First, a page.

Not knowing your hospital status may cost you thousands of dollars.
Staying overnight in a hospital doesn’t always mean that you have been admitted as an inpatient.
Some seniors think Medicare or the hospital have made a mistake. Many are shocked when they find out that staying overnight in a hospital doesn’t always mean they were actually admitted.
Instead, they received observation care, considered by Medicare to be an outpatient service. The observation designation means they can have higher out-of-pocket expenses and fewer Medicare benefits. It also affects what your Medicare Advantage or Medicare Supplement Plan will pay for.
Health care experts say the situation is far from ideal for both hospitals and patients. Hospitals are feeling increased pressure from Medicare to classify patients the “right way” or risk losing reimbursements. In turn, patients face higher bills for services they receive in the hospital and the possibility of not qualifying for Medicare-covered stays at a skilled nursing facility after their hospital stay.
For Medicare beneficiaries, observation status can result in unexpectedly high out-of-pocket hospital bills, as well as thousands of dollars for care at a skilled nursing facility. Medicare inpatients typically only pay a one-time deductible. Under observation status, however, Medicare beneficiaries pay a deductible plus part of the cost of each individual hospital service provided, with no limit on what they may owe, plus the cost of non-covered drugs.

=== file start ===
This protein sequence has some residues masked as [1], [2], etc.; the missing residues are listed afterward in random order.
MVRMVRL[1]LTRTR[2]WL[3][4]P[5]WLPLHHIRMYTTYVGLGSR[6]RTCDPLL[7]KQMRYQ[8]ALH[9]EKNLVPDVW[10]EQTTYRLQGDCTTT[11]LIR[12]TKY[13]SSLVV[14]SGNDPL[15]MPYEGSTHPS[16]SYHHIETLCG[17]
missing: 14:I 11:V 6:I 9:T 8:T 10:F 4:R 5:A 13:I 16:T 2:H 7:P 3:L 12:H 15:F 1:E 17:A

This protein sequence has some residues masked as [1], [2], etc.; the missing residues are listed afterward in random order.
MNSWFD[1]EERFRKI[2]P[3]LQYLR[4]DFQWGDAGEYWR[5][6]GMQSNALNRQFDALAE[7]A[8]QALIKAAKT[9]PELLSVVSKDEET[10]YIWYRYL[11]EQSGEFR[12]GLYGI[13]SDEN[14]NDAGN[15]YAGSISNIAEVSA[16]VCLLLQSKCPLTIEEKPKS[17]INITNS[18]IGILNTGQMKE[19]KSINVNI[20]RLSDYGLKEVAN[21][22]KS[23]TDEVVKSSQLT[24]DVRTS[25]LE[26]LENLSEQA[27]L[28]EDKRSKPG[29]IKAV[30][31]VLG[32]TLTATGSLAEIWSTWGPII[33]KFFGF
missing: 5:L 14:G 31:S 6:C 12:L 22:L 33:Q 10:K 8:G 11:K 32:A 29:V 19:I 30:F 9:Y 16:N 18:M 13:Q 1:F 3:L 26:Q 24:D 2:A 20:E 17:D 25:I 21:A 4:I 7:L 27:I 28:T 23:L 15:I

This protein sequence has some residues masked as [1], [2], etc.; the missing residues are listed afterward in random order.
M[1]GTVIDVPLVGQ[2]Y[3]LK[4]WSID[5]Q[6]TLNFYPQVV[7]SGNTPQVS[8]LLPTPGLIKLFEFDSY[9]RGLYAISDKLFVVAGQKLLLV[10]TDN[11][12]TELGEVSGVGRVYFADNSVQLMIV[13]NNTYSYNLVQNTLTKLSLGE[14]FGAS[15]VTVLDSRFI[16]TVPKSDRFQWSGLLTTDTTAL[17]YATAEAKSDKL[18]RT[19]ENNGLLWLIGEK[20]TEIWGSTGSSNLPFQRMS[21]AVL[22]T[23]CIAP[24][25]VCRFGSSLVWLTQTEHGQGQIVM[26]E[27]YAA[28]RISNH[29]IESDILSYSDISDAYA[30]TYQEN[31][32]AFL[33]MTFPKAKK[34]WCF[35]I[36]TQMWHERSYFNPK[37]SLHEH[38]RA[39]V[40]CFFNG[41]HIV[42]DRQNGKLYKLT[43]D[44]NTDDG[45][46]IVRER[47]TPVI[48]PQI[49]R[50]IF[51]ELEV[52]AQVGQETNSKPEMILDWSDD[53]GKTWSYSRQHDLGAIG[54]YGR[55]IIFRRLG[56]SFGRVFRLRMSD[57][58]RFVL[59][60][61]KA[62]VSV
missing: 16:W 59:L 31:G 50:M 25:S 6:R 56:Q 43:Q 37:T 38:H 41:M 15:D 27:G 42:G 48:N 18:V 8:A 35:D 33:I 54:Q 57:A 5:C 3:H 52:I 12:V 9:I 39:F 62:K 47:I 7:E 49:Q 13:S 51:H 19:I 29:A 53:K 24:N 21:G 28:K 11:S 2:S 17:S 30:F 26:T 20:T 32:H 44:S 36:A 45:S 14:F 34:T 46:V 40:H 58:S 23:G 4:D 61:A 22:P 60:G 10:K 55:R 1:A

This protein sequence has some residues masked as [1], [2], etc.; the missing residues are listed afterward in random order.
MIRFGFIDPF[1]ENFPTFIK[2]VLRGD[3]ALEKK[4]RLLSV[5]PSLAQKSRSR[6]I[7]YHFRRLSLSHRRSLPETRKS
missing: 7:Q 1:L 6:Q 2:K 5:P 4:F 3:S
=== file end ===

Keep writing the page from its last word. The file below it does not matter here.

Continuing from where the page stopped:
Medicare will cover 100% of the first 20 days for approved skilled nursing facility care, but only for those with a minimum of three full inpatient days in the hospital. Medicare does not cover follow-up skilled nursing facility care for observation patients because they are considered outpatients, not inpatients.
The only way to know for sure if you are an inpatient or under observation status is to ask. A new federal law now requires hospitals to alert Medicare patients when they are admitted under observation care and why they were not admitted as an inpatient. Medicare beneficiaries in the hospital for more than 24 hours must be informed in writing of their status within 36 hours of when they begin receiving medical services under observation status. (Outpatient)
The patient or their representative must sign the notice to acknowledge their understanding.
Those of us that work in the health care industry or have family that are experiencing or have experienced serious health problems know that the great sage and philosopher Groucho Marx was correct when he observed
“Politics is the art of looking for trouble, finding it everywhere, diagnosing it incorrectly and applying the wrong remedies.”
To read the CMS (Centers for Medicare &Medicaid Services) booklet concerning observation status click the link below or copy and paste it into your browser.
On a final note, the financial effect of observation status on a Medicare recipient will vary depending on whether the patient has a Medicare Advantage Plan or a Medicare Supplement.
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Medicare Explained in Plain English